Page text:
A year ago, the Sacred Valley of the Incas experienced devastating amounts of rain that damaged villages and cut off the ancient citadel from the outside world. Machu Picchu was closed for two months and visitor numbers to Peru plummeted. However, many used this downtime to take stock and make much needed improvements. Here our specialists take a look at the new developments.
Last year's devastating floods in Peru gave the country a little time to take stock and make some much needed improvements to a number of key areas.
Here, out specialists discuss some of the new developments and what they mean for our clients.
New train service to Machu Picchu
With the rail route to Machu Picchu closed for two months during 2010 PeruRail took the opportunity to update their rolling stock. Before, options were limited to the pricey Vistadome and luxury Hiram Bingham services or the rather unglamorous backpacker train. PeruRail have now introduced a mid-priced Expedition Service which offers extremely comfortable carriages with panoramic windows affording great views of the surrounding countryside.
Paula Kirby, Peru specialist
Tickets for Machu Picchu
The Peruvian government has introduced new policies that will make it very difficult to purchase entrance tickets to Machu Picchu on the day. The move allows much greater control over visitor numbers, which is very welcome, but it does mean we wholeheartedly recommend getting tickets organized well before traveling (which we happily do on your behalf).
Beth Collins, Peru specialist
New guesthouses and hotels
In the past few years there’s been a glut of new luxury hotels opening across Peru but this year a new wave of inviting and characterful locally-owned properties have arrived on the scene. I particularly like the charming 26-room Mamasara guesthouse in Cuzco just a short stroll from the main square. Alternatively, you could try the great value and pretty Arqueologo, which is set around a courtyard and home to the colorful Divina Comedia restaurant complete with live opera singers. If in Arequipa, seek out the quaint Posada del Monasterio, which was acquired by a small Peruvian hotel chain and now provides comfortable rooms in a great location, opposite the impressive Santa Catalina convent.
Lizzie Williams, Peru specialist
The perfect Amazon lodge
The Southern Peruvian Amazon has some excellent lodge options but many require a long motor canoe journey. If you’d rather not travel too far by boat then Hacienda Concepcion, owned by the excellent Inkaterra chain may interest you. Opening in April 2011, the lodge is located just 30 minutes from the frontier town of Puerto Maldonado but close enough to experience some of the region’s best wildlife viewing opportunities around the Sandoval Lake.
Richard Kerr, Peru specialist
Opening of Orient Express hotel
The Palacio Nazarenas in Cuzco, which will open in early 2012, will be Orient Express’s sixth offering in Peru. Located next door to the renowned Monasterio hotel, the property will have 55 suites and feature a large swimming pool (the only one in the city), a Brasserie-style restaurant and a spa with four treatment rooms showcasing a glassed in Inca wall that was discovered during construction.
Sarah Powell, Peru specialist
Luxury Amazon Cruises
Taking comfort to a new level for Amazon cruises, the M/V Aria will set sail from Iquitos this April. This luxury vessel, along with the Delfin I which was relaunched late last year, offers trips to the pristine Pacaya Samiria Reserve. The 16 passenger all-suite Aria and four-berth Delfin I offer world-class hospitality with spacious deluxe suites, gourmet cuisine, indoor and outdoor relaxation areas and top guides. The vessels offer guests a variety of three, four and seven night voyages into the reserve.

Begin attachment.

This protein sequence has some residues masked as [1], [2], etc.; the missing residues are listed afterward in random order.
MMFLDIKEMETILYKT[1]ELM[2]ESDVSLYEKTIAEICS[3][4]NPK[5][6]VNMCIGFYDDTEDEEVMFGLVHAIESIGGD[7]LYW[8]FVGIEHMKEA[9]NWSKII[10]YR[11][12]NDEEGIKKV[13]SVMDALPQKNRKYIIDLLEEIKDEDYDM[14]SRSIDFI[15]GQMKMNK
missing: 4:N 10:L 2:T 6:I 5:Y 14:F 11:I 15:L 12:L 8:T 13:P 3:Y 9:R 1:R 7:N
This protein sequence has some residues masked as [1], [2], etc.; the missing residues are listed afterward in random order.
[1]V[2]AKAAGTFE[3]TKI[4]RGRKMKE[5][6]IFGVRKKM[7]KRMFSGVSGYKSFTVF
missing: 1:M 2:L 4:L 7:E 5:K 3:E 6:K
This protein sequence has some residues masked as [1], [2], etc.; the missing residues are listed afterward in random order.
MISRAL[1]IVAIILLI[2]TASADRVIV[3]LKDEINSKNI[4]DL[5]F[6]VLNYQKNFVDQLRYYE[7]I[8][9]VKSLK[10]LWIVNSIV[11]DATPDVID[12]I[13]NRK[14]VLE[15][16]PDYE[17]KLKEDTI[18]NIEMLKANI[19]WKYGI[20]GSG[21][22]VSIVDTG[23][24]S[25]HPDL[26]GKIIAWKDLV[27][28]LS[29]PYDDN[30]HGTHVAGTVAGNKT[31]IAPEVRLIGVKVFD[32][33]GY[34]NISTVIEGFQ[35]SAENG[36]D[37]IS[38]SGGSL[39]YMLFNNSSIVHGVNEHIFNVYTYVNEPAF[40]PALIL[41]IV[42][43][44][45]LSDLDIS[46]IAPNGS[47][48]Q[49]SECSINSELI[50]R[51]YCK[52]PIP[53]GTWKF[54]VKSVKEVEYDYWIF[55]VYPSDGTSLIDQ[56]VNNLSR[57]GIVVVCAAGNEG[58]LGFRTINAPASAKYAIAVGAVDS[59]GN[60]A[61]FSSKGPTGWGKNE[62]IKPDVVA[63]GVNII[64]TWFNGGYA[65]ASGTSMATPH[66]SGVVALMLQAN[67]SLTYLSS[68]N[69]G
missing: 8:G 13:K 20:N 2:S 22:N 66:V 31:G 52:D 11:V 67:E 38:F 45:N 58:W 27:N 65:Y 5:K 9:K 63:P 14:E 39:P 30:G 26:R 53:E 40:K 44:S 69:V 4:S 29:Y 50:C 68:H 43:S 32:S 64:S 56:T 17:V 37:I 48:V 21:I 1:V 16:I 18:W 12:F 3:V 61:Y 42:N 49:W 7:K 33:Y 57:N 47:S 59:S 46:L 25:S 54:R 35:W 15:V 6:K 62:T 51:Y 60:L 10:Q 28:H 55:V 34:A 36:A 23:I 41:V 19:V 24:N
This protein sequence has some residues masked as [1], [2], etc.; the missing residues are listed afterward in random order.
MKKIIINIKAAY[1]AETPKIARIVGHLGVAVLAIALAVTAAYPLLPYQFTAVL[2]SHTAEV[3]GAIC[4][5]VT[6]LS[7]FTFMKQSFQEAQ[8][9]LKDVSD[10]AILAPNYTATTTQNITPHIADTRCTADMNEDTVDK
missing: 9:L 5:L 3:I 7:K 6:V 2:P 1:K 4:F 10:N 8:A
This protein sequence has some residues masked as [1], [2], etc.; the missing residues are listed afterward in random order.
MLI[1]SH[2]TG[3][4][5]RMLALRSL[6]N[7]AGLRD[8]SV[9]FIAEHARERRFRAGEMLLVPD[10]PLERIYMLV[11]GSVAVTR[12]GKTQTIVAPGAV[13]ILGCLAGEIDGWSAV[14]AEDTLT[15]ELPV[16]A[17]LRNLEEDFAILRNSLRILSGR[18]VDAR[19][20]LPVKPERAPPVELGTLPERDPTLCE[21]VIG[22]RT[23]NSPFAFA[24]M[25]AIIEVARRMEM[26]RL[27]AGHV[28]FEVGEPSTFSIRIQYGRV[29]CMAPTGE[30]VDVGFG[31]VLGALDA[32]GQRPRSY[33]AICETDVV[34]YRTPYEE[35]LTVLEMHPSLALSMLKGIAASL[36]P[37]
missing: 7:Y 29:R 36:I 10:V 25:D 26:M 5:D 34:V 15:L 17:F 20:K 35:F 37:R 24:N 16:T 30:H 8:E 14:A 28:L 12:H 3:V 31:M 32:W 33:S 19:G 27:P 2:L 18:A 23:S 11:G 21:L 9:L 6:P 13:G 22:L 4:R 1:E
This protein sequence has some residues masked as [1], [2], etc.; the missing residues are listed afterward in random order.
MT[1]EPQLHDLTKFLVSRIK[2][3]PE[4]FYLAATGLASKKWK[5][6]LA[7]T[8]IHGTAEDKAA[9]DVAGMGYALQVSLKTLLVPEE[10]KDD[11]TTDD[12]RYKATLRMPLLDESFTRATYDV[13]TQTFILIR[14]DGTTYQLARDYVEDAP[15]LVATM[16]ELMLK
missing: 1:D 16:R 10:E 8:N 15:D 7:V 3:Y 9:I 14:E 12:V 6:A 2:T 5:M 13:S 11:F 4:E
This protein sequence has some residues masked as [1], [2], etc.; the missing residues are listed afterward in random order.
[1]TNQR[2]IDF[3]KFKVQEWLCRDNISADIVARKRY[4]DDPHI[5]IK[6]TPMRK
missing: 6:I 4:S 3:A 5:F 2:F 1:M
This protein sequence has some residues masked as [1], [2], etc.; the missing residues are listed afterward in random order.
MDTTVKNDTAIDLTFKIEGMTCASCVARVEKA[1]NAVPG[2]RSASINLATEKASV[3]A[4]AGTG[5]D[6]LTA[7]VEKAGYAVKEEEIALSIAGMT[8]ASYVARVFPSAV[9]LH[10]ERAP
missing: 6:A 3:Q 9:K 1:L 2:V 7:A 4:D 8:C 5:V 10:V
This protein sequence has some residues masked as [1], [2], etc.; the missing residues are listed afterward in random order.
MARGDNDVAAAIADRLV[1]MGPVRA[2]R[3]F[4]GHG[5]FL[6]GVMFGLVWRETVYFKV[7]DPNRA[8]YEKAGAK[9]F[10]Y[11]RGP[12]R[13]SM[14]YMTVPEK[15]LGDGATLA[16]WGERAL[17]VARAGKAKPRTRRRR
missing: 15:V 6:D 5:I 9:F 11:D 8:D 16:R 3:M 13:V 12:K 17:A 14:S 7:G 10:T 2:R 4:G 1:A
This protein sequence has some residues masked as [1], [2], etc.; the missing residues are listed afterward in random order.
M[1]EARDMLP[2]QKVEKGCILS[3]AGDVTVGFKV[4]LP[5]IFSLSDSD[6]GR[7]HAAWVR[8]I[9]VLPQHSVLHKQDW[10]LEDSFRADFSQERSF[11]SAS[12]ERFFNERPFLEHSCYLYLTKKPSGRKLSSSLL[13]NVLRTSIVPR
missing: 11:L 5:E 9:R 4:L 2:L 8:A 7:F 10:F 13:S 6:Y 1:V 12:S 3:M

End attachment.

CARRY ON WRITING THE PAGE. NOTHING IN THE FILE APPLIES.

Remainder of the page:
Nick Giles, Peru specialist
New Flights to Peru
Up until now travelers wishing to fly Premium Economy to Peru (12 hours from mainland Europe) had to route via the United States. In June Air France will start a five times weekly service from Paris to Lima with a Premium Economy cabin giving travelers the choice of extra comfort without the expense of business class. Many visitors to Machu Picchu are also interested in seeing the mighty Iguaçu Falls in Brazil and thanks to a new LAN Airlines route this is now much easier. Their new direct flight between Lima and Foz de Iguaçu is cheap, at a convenient time and most importantly, prevents a lot of back-tracking when combining the two destinations.
Anna Richards, Peru specialist
Discovering Machu Picchu
On 24th July 1911 Yale University Professor Hiram Bingham, searching for the lost Inca capital of Vilcabamba, paid a Peruvian guide to lead him to a nearby ruin. After a long and steep climb, the guide led him straight into the ‘lost’ city of Machu Picchu. The site was overgrown with thick vegetation, and Bingham’s team had to be content with roughly mapping the citadel. Bingham returned in 1912 and 1915 to carry out the difficult task of clearing the thick forest, when he also discovered some of the ruins on the so-called Inca Trail.
Machu Picchu is believed to have been built around 1450, at the height of the Inca Empire and was abandoned just over 100 years later, possibly as a result of the Spanish Conquest. Recently, Yale University ended a long-running dispute and signed an agreement to return to Peru some 5,000 Inca artifacts taken from Machu Picchu by Hiram Bingham in 1912. The relics, including stone tools, ceramics and human and animal bones, will be housed in a new center in Cuzco.
Tailor-made vacations to Peru
Visit Peru and hike the Inca Trail to the magnificent hidden ruins of Machu Picchu. Explore the Sacred Valley of the Incas, see the beautiful city of Lima, or ride the Andean Explorer train to Cuzco, and then explore this vibrant capital city.
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